16-3-24. Use of force in defense of property other than a habitation
(a) A person is justified in threatening or using force against another when and to the extent that he reasonably believes that such threat or force is necessary to prevent or terminate such other’s trespass on or other tortious or criminal interference with real property other than a habitation or personal property:
(1) Lawfully in his possession;
(2) Lawfully in the possession of a member of his immediate family; or
(3) Belonging to a person whose property he has a legal duty to protect.
(b) The use of force which is intended or likely to cause death or great bodily harm to prevent trespass on or other tortious or criminal interference with real property other than a habitation or personal property is not justified unless the person using such force reasonably believes that it is necessary to prevent the commission of a forcible felony.
16-3-24.1. Habitation and personal property defined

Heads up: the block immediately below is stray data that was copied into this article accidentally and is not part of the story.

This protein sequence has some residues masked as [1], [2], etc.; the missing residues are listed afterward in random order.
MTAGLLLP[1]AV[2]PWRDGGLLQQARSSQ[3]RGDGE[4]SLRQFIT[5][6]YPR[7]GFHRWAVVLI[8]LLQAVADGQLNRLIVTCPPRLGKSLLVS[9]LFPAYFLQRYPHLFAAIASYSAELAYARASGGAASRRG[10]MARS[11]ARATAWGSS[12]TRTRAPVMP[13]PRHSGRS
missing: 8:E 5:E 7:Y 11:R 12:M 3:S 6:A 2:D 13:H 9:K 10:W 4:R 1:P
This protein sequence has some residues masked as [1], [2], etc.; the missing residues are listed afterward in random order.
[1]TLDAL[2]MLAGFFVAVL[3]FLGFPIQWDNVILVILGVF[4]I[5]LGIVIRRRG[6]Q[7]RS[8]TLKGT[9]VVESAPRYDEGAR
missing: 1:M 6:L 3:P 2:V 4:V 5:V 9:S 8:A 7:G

As used in Code Sections 16-3-23 and 16-3-24, the term “habitation” means any dwelling, motor vehicle, or place of business, and “personal property” means personal property other than a motor vehicle.
16-3-24.2. Immunity from prosecution; exception
A person who uses threats or force in accordance with Code Section 16-3-21, 16-3-23, 16-3-23.1, or 16-3-24 shall be immune from criminal prosecution therefor unless in the use of deadly force, such person utilizes a weapon the carrying or possession of which is unlawful by such person under Part 2 of Article 4 of Chapter 11 of this title.
Tom Marlowe practically grew up with a gun in his hand, and has held all kinds of jobs in the gun industry: range safety, sales, instruction and consulting, Tom has the experience to help civilian shooters figure out what will work best for them.